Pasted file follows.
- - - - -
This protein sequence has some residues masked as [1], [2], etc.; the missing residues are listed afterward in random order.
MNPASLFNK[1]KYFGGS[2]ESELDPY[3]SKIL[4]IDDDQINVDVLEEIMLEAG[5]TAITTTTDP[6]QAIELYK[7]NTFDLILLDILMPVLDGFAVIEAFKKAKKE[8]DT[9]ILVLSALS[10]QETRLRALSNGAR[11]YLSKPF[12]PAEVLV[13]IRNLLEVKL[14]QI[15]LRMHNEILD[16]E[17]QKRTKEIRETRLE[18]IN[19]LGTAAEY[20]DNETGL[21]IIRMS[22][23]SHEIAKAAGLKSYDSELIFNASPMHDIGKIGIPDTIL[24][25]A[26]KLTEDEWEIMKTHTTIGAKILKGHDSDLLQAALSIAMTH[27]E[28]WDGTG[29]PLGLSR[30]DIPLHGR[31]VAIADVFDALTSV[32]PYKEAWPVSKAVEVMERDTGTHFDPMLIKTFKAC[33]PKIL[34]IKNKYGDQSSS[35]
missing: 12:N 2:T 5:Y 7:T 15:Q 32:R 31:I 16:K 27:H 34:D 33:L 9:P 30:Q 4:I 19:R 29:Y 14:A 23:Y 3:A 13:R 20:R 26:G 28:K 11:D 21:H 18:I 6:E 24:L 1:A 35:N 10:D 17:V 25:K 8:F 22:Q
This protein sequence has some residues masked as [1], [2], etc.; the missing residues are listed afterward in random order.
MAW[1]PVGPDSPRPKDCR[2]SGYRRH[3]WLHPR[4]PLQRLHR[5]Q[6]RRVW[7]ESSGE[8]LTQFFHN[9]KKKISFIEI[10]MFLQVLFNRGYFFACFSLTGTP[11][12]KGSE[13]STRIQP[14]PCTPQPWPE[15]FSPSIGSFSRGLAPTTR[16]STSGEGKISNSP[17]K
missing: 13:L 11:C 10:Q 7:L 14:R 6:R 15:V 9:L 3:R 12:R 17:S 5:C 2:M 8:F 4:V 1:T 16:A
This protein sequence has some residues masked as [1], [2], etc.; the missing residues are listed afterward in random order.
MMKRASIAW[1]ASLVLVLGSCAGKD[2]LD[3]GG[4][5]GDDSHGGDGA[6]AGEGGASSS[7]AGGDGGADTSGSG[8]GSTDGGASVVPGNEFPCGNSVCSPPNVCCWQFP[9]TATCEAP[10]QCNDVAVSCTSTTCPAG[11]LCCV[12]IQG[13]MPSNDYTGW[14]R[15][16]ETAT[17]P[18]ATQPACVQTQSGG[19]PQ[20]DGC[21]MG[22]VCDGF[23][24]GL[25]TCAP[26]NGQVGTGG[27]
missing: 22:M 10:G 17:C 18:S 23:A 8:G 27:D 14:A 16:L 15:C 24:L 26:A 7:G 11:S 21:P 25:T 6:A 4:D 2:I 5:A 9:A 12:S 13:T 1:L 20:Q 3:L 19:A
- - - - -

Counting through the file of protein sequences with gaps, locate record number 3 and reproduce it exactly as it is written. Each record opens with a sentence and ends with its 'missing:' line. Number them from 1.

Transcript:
This protein sequence has some residues masked as [1], [2], etc.; the missing residues are listed afterward in random order.
MMKRASIAW[1]ASLVLVLGSCAGKD[2]LD[3]GG[4][5]GDDSHGGDGA[6]AGEGGASSS[7]AGGDGGADTSGSG[8]GSTDGGASVVPGNEFPCGNSVCSPPNVCCWQFP[9]TATCEAP[10]QCNDVAVSCTSTTCPAG[11]LCCV[12]IQG[13]MPSNDYTGW[14]R[15][16]ETAT[17]P[18]ATQPACVQTQSGG[19]PQ[20]DGC[21]MG[22]VCDGF[23][24]GL[25]TCAP[26]NGQVGTGG[27]
missing: 22:M 10:G 17:C 18:S 23:A 8:G 27:D 14:A 16:L 15:C 24:L 26:A 7:G 11:S 21:P 25:T 6:A 4:D 2:I 5:A 9:A 12:S 13:T 1:L 20:Q 3:L 19:A